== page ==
After weeks of rain, blue skies made for spectacular views for the crowds of people who thronged across the new Batemans Bay Bridge on Saturday.
With a price tag of $274 million, the project to replace Batemans Bay’s ageing but iconic bridge marked a historic milestone with a community walk led by local emergency services across the new span.
Bega MP Andrew Constance said the bridge opening to traffic months ahead of schedule was a win for the entire community.
“This community walkover is a great opportunity to celebrate all the hard work that has gone into making this bridge a reality, and the difference it will make for future generations,” he said.
“Replacing the old bridge means emergency services are no longer cut off when the bridge is raised, significantly improving response times during crises.
“I’m also pleased we have been able to get the bridge open with a lane in each direction before the Easter break. This time of year is really the last opportunity for visitors to enjoy some fantastic South Coast weather before winter so it’s great the bridge is ready in time.”
NSW Premier Gladys Berejiklian said the opening of the new bridge was an historic moment for Batemans Bay which would improve access along the Princes Highway and reduce traffic delays.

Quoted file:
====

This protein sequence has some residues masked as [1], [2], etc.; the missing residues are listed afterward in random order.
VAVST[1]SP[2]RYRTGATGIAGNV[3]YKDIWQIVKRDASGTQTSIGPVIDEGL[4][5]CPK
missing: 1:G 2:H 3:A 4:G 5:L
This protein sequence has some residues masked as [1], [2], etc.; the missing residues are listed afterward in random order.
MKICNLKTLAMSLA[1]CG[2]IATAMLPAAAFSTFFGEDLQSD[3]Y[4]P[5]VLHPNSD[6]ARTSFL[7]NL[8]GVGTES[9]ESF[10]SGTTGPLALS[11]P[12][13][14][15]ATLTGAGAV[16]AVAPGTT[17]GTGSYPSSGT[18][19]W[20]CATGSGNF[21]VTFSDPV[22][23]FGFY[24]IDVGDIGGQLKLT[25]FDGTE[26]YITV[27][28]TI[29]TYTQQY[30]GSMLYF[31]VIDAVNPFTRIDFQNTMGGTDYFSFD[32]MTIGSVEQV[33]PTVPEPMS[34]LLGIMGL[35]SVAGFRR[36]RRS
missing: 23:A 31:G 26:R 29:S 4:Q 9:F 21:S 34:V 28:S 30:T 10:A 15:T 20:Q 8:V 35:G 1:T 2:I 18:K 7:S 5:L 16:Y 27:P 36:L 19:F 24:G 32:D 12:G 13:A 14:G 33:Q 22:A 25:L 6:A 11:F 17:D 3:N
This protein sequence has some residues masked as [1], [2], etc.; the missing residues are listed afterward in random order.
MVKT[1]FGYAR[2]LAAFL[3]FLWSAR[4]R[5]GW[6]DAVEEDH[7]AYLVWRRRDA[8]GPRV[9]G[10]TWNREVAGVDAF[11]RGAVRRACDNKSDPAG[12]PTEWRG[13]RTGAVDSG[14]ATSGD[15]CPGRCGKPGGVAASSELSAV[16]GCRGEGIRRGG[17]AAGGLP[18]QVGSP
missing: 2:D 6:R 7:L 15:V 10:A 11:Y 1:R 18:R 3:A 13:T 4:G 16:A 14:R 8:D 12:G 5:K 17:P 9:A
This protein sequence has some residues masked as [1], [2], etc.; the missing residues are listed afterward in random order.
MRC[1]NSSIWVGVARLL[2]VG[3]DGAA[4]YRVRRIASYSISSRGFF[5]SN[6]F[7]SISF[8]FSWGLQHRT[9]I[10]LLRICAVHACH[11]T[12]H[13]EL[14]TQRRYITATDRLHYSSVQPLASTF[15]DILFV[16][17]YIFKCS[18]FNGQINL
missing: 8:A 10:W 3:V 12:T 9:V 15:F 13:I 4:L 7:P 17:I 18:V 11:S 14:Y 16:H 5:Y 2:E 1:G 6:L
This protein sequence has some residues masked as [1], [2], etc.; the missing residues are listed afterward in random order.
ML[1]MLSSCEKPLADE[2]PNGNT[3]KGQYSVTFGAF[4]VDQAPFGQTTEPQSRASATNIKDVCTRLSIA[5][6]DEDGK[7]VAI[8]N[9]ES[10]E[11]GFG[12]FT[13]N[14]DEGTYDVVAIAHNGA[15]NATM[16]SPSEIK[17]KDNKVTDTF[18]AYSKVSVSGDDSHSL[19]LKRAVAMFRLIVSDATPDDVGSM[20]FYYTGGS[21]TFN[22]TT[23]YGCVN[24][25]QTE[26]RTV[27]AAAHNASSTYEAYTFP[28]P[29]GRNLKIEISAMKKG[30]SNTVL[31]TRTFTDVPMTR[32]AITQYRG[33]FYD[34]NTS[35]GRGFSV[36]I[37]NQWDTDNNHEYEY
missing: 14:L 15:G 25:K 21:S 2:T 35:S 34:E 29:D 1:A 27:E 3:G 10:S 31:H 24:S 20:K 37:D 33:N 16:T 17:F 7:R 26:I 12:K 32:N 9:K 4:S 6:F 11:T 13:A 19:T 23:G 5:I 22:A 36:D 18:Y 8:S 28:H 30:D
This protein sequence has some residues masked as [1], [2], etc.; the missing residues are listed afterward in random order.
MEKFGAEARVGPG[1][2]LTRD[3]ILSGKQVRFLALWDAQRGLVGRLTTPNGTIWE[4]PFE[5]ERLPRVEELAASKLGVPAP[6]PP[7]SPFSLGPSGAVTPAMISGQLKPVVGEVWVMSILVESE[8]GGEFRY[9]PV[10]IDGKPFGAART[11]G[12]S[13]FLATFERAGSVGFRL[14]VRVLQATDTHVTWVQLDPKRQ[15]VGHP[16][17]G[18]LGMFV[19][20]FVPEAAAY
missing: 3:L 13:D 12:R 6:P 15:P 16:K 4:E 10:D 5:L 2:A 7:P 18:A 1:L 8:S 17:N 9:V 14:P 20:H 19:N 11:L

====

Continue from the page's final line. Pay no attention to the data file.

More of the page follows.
“It is now easier than ever to travel to and access the beautiful South Coast, providing an economic boost to our communities, and delivering a much-needed new link for the entire region,” Ms Berejiklian said.
“Work to build the bridge has also contributed to the local economy with the project employing around 1000 people since major work started in 2019, with nearly half of them local to this area.”
Princes Highway northbound traffic will be the first moved onto one lane of the new bridge followed a few hours later by the southbound traffic moving onto another lane.
The opening of the new bridge also signals the start of the removal of the existing bridge, which is expected to be completed by the end of the year, at which time it is expected the new bridge will open to four lanes of traffic.
Today was a bittersweet moment for some in the crowd, who have grown up with the old bridge as a landmark.
Among them was Judy Cross, whose father Victor Ison helped build the old bridge and walked over it at its opening in 1956.
“As we walk over the new bridge, I’m sure he will be watching and smiling and remembering,” Judy said.
The opening also bought back memories for Rosemarie Swan.
“Mum’s dad, Nes Christensen, along with Harry Dunn, build the eight car ferry in 1925, which went back and forth across the Clyde,” she said.